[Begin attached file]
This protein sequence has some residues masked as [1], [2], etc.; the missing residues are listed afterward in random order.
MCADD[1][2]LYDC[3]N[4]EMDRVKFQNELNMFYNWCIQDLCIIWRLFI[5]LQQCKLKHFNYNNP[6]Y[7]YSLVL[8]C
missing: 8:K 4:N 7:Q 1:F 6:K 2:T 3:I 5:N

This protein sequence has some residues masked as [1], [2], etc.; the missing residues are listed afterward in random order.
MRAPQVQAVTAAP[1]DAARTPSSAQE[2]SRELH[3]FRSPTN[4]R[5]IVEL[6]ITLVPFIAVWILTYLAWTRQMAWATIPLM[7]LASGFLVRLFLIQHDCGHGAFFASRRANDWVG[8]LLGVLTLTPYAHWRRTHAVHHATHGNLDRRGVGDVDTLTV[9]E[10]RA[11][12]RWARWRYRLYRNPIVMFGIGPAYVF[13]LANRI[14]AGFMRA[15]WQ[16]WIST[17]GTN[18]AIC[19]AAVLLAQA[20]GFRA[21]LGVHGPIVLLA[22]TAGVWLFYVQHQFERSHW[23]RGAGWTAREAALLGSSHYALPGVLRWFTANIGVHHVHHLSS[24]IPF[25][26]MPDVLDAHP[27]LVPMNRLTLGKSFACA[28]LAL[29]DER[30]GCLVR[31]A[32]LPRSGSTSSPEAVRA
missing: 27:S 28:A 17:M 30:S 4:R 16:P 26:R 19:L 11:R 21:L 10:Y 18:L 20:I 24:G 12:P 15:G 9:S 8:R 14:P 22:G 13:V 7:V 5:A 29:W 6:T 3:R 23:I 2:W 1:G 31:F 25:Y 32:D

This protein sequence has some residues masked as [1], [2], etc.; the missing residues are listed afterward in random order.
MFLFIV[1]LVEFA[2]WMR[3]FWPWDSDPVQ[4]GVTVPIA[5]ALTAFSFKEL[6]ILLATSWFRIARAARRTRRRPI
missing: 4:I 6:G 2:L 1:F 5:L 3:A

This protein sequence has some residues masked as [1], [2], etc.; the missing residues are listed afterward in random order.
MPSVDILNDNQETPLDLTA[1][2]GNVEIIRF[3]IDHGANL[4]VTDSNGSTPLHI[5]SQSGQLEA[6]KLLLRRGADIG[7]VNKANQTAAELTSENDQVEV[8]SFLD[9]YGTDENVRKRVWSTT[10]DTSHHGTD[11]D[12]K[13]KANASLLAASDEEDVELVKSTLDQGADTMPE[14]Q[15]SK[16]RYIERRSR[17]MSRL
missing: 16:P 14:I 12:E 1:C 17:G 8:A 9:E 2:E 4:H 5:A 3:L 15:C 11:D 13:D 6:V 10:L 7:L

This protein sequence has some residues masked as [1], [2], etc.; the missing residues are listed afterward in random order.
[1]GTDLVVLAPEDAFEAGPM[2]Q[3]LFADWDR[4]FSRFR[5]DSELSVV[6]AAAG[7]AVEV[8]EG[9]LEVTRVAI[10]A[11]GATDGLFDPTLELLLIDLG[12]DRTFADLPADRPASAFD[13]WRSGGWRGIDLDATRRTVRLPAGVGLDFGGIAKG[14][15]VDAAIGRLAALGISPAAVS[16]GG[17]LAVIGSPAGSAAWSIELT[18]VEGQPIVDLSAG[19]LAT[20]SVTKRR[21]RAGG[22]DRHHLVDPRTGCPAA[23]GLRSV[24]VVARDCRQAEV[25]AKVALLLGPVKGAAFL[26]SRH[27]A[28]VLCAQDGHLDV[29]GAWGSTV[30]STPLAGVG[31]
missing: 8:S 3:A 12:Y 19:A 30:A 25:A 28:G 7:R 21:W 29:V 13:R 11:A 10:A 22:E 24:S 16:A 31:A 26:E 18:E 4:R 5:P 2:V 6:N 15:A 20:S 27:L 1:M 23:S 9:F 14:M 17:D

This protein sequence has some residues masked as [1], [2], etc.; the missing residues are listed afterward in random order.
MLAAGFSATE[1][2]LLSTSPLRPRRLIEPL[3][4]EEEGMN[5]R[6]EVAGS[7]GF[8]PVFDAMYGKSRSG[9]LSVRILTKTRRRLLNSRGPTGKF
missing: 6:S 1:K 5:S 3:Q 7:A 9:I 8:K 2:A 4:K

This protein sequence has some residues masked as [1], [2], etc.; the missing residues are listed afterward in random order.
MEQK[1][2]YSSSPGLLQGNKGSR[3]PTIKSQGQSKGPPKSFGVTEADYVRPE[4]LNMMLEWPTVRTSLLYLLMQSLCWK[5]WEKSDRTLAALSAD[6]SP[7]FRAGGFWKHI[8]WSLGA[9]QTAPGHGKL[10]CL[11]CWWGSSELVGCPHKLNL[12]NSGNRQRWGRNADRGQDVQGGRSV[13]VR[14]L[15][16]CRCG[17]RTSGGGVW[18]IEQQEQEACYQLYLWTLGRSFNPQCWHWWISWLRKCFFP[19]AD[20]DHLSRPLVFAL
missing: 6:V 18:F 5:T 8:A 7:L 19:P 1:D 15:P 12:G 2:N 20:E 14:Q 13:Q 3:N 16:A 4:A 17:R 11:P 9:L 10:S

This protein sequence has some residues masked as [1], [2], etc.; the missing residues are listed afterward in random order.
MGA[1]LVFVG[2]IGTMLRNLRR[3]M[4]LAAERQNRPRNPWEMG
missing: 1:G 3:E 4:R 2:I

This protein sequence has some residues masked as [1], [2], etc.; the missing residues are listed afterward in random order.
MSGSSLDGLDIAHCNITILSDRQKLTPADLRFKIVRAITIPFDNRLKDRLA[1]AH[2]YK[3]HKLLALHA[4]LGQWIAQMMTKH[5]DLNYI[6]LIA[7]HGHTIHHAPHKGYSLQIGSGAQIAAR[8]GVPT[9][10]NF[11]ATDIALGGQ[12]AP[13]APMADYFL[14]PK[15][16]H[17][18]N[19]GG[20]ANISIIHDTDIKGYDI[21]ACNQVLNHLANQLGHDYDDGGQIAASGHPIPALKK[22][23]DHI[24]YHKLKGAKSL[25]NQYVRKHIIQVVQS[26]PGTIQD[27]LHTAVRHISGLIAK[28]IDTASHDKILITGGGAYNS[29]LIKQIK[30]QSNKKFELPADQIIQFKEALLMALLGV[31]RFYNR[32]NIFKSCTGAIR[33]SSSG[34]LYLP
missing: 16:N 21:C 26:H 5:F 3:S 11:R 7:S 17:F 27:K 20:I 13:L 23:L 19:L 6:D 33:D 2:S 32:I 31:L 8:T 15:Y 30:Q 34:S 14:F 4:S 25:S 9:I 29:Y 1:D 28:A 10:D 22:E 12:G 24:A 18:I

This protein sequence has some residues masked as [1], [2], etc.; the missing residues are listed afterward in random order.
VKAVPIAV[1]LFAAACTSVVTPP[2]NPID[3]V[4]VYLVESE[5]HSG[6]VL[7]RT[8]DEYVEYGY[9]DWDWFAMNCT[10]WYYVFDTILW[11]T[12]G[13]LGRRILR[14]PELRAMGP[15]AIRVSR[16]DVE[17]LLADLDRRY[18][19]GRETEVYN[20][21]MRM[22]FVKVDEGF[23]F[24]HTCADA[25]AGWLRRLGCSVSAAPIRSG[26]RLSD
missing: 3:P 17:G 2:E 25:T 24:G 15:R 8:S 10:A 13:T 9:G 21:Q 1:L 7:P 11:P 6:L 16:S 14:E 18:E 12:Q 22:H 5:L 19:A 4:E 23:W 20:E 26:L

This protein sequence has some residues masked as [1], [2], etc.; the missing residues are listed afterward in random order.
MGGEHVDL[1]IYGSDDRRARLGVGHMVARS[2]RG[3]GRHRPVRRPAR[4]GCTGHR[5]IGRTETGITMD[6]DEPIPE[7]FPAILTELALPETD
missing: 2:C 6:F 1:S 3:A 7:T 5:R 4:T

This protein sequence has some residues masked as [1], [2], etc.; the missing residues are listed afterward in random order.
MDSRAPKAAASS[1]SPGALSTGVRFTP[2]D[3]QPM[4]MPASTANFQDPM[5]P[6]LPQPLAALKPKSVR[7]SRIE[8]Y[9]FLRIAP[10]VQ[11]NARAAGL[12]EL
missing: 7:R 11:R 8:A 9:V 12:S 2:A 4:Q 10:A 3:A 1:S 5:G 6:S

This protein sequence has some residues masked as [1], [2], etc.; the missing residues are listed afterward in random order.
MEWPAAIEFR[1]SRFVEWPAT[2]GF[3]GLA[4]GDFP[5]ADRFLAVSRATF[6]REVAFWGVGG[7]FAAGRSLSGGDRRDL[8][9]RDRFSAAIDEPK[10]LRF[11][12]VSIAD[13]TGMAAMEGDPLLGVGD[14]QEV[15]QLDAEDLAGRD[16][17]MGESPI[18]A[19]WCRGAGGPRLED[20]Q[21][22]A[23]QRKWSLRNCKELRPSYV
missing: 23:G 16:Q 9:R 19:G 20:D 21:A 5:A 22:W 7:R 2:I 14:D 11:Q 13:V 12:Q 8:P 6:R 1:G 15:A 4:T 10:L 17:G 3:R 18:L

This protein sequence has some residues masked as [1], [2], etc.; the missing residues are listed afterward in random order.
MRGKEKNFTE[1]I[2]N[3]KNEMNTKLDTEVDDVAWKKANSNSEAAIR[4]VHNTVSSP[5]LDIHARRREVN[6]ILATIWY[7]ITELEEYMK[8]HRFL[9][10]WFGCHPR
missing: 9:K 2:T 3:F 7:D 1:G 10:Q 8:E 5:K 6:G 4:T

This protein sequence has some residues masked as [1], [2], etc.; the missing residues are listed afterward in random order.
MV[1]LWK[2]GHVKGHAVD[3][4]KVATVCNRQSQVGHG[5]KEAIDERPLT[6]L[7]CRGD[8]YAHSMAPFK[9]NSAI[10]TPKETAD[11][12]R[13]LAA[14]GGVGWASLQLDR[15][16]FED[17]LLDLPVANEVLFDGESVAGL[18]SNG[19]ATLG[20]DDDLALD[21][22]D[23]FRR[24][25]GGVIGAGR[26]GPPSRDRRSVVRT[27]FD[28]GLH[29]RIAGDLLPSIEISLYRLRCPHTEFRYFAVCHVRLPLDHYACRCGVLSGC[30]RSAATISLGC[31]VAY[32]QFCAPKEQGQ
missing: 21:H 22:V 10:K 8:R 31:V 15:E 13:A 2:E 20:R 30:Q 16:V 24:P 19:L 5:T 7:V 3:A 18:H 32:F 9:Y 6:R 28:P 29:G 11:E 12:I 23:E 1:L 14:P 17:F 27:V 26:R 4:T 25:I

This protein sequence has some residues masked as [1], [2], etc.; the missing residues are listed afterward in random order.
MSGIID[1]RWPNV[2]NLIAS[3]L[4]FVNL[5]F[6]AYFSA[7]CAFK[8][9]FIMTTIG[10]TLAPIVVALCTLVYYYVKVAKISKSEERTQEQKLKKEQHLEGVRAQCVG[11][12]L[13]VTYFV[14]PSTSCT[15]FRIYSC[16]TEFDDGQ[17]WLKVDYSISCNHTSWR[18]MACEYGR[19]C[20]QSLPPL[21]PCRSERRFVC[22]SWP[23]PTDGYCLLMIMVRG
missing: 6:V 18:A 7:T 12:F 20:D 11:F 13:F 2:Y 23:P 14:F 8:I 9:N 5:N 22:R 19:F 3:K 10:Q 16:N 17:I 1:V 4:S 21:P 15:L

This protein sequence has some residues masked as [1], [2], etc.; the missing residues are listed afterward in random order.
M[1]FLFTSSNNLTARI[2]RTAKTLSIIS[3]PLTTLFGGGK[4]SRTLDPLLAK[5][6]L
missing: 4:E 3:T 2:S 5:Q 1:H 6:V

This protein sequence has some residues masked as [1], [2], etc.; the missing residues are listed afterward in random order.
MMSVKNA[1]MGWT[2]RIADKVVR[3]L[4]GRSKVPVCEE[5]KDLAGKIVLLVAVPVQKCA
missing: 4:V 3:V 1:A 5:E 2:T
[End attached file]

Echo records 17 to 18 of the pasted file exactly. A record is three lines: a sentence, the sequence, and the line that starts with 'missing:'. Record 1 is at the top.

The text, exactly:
This protein sequence has some residues masked as [1], [2], etc.; the missing residues are listed afterward in random order.
M[1]FLFTSSNNLTARI[2]RTAKTLSIIS[3]PLTTLFGGGK[4]SRTLDPLLAK[5][6]L
missing: 4:E 3:T 2:S 5:Q 1:H 6:V

This protein sequence has some residues masked as [1], [2], etc.; the missing residues are listed afterward in random order.
MMSVKNA[1]MGWT[2]RIADKVVR[3]L[4]GRSKVPVCEE[5]KDLAGKIVLLVAVPVQKCA
missing: 4:V 3:V 1:A 5:E 2:T